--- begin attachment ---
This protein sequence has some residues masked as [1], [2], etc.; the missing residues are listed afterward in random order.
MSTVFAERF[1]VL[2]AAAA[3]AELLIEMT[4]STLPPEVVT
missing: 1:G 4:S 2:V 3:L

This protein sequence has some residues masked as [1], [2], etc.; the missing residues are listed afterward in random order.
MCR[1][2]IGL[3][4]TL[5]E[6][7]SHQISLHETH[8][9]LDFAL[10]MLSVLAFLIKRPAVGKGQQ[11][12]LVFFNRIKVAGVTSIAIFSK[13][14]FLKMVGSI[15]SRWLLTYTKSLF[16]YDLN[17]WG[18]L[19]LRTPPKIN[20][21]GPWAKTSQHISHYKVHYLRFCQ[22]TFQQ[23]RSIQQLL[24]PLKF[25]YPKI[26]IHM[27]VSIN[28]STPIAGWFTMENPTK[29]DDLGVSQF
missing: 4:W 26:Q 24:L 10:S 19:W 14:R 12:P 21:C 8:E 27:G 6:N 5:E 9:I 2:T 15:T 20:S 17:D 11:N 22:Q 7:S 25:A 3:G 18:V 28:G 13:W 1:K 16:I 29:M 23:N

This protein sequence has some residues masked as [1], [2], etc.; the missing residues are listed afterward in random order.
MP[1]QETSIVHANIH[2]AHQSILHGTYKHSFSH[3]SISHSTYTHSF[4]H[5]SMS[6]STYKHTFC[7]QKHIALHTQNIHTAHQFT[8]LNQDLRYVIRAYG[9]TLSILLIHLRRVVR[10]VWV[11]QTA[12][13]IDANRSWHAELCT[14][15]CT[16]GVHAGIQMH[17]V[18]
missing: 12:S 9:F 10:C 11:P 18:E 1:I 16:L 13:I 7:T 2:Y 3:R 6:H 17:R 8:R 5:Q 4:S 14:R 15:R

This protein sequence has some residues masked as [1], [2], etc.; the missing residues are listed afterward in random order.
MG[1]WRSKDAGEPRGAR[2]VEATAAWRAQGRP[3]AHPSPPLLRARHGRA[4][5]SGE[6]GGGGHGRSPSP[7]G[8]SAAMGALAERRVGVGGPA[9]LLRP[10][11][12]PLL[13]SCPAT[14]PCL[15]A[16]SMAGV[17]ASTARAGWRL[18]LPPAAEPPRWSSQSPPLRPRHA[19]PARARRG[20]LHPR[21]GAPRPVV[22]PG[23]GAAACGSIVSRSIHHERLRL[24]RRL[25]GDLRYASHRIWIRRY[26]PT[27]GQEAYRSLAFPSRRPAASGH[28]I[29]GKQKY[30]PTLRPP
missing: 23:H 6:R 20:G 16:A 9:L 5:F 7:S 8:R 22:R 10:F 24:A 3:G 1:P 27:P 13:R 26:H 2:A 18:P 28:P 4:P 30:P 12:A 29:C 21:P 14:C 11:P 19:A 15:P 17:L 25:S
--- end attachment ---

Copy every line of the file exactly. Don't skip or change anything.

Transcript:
This protein sequence has some residues masked as [1], [2], etc.; the missing residues are listed afterward in random order.
MSTVFAERF[1]VL[2]AAAA[3]AELLIEMT[4]STLPPEVVT
missing: 1:G 4:S 2:V 3:L

This protein sequence has some residues masked as [1], [2], etc.; the missing residues are listed afterward in random order.
MCR[1][2]IGL[3][4]TL[5]E[6][7]SHQISLHETH[8][9]LDFAL[10]MLSVLAFLIKRPAVGKGQQ[11][12]LVFFNRIKVAGVTSIAIFSK[13][14]FLKMVGSI[15]SRWLLTYTKSLF[16]YDLN[17]WG[18]L[19]LRTPPKIN[20][21]GPWAKTSQHISHYKVHYLRFCQ[22]TFQQ[23]RSIQQLL[24]PLKF[25]YPKI[26]IHM[27]VSIN[28]STPIAGWFTMENPTK[29]DDLGVSQF
missing: 4:W 26:Q 24:L 10:S 19:W 14:R 12:P 21:C 8:E 27:G 6:N 5:E 9:I 2:T 15:T 20:S 17:D 11:N 22:Q 7:S 25:A 3:G 18:V 28:G 13:W 1:K 16:I 29:M 23:N

This protein sequence has some residues masked as [1], [2], etc.; the missing residues are listed afterward in random order.
MP[1]QETSIVHANIH[2]AHQSILHGTYKHSFSH[3]SISHSTYTHSF[4]H[5]SMS[6]STYKHTFC[7]QKHIALHTQNIHTAHQFT[8]LNQDLRYVIRAYG[9]TLSILLIHLRRVVR[10]VWV[11]QTA[12][13]IDANRSWHAELCT[14][15]CT[16]GVHAGIQMH[17]V[18]
missing: 12:S 9:F 10:C 11:P 18:E 1:I 16:L 13:I 7:T 2:Y 3:R 6:H 17:R 8:R 5:Q 4:S 14:R 15:R

This protein sequence has some residues masked as [1], [2], etc.; the missing residues are listed afterward in random order.
MG[1]WRSKDAGEPRGAR[2]VEATAAWRAQGRP[3]AHPSPPLLRARHGRA[4][5]SGE[6]GGGGHGRSPSP[7]G[8]SAAMGALAERRVGVGGPA[9]LLRP[10][11][12]PLL[13]SCPAT[14]PCL[15]A[16]SMAGV[17]ASTARAGWRL[18]LPPAAEPPRWSSQSPPLRPRHA[19]PARARRG[20]LHPR[21]GAPRPVV[22]PG[23]GAAACGSIVSRSIHHERLRL[24]RRL[25]GDLRYASHRIWIRRY[26]PT[27]GQEAYRSLAFPSRRPAASGH[28]I[29]GKQKY[30]PTLRPP
missing: 23:H 6:R 20:G 16:A 9:L 5:F 7:S 8:R 22:R 10:F 24:A 3:G 1:P 27:P 13:R 26:H 2:A 18:P 28:P 4:P 30:P 12:A 29:C 21:P 14:C 11:P 19:A 15:P 17:L 25:S